We have attempted to detect cells with an “elongated” morphology within WT and mutant aggregates but so far have been unable to visualize such cells. More advanced microscopy techniques at extended time scales may allow us to observe such things, but we believe such studies are beyond the scope of this manuscript.

The authors do not connect and discuss their results with a very relevant study done in Drosophila, Xu J et al. Dev Cell. 2018; 46(3): 271-284.e5, where a transcriptionally independent role of Yki is characterized. In Drosophila, Yki has an important role in a positive feedback loop with myosin at the cortical part of the cell, which is especially relevant for cytoskeleton regulation.

The results encountered by the authors in their previous study with coYki-/-, indicated that coYki was important for proper actin dynamics and cell shape in C. owczarzaki. At that moment they did not interrogate if this phenotype could be due to the lack of a possible role of coYki in the cortex and they argue that the phenotype was caused by the lack of transcription regulation of downstream genes of coYki, which actually many were cytoskeleton related.

Because the cortex function of Yki is independent of regulation of Hpo and Wts, the authors could use these genotypes by comparing them with WT (where the cortical role of Yki should be the same) and coYki-/- to investigate if the cortex role of Yki, is conserved in C. owczarzaki. In Drosophila the cortex role of Yki has been suggested to control tension at the cell surface. Drosophila Yki at the cortex activates myosin II through the N-terminal part of the protein and establishes a positive feedback loop by down regulating the Hippo pathway and obtaining therefore more active DmYki into the nucleus. This mechanism has been proposed by Xu et al. to work as the link between sensing cell tensions at the surface with control of tissue proliferation.

In my opinion these are relevant results in the field that should be addressed in this study or at least well discussed. Actually, I think they could be a great opportunity for investigating if a putative cortex role of Yki is ancestral to its role linked to the Hippo pathway.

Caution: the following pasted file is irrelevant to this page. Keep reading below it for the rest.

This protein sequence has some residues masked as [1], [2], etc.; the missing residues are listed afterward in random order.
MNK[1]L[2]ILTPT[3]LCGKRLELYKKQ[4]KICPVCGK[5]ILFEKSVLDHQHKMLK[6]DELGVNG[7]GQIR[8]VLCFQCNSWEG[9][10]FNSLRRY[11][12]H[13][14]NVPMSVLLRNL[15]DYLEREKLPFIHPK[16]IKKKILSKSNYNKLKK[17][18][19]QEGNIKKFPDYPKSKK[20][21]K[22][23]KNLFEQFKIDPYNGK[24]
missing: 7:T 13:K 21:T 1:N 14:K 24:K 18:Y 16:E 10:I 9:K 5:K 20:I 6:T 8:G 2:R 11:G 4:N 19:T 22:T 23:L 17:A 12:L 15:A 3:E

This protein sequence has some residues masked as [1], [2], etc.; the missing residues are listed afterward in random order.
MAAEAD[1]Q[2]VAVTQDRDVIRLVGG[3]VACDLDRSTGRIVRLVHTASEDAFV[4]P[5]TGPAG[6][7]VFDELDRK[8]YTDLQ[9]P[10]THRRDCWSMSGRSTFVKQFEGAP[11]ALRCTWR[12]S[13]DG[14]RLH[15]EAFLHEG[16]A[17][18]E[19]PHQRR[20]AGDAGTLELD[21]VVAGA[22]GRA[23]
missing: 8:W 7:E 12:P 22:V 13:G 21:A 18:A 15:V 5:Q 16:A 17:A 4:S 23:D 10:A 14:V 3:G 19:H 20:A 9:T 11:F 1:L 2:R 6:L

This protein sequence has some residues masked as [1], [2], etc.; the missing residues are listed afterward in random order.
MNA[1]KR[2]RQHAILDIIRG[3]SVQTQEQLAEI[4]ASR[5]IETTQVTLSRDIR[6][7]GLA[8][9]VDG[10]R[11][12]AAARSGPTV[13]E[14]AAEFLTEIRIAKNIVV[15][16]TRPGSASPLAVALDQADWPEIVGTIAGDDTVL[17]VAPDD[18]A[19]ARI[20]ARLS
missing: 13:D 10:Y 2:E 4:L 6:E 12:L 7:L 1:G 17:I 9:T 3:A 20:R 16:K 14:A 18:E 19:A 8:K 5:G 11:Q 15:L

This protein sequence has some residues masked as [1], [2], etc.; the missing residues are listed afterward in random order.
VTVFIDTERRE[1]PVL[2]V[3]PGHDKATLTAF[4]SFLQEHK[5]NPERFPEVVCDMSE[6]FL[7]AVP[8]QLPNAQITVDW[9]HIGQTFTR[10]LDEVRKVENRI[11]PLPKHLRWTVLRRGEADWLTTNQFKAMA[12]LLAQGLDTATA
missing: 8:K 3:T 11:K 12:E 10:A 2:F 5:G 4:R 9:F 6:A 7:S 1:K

We have now addressed this study in our manuscript- please see our response to reviewer #2’s last comment above.

It would be informative to understand how stable expression through hygromicin selection is achieved in the transfection experiments. Is the recombinant plasmid integrated in the genome? Or is it stable as an episome?

We believe that the plasmids stably integrate, as we never lose fluorescent signal once established in a clonal line, even after extended culturing (>6 months). It may be worthwhile to definitely determine integration vs. episome in future studies.

The authors do not speculate or discuss how cell tension and cell proliferation is different for a unicellular organism or a tissue (multicellular) and I think should be addressed since the contexts are different.

This is an interesting and important point, which we plan to discuss in detail in an upcoming review article, as a proper discussion of this idea, we think, is beyond the scope of this manuscript.

Minor point. The study should cite other unicellular holozoans that have been also developed into treatable organisms such as Monosiga brevicollis (Woznica A, Kumar A, et al 2021eLife 10:e70436) and Abeoforma whisleri (Faktorová, D., Nisbet, R.E.R., Fernández Robledo, J.A. et al. Nat Methods17, 481-494 (2020) in line 83 of the manuscript. I am sure the authors appreciate how much effort there is behind every non-model organism put forward as experimentally treatable and should be properly acknowledged.

We agree, and we have now included these examples of non-model organism development in our manuscript.

  1. Howard Hughes Medical Institute
  2. Wellcome Trust
  3. Max-Planck-Gesellschaft
  4. Knut and Alice Wallenberg Foundation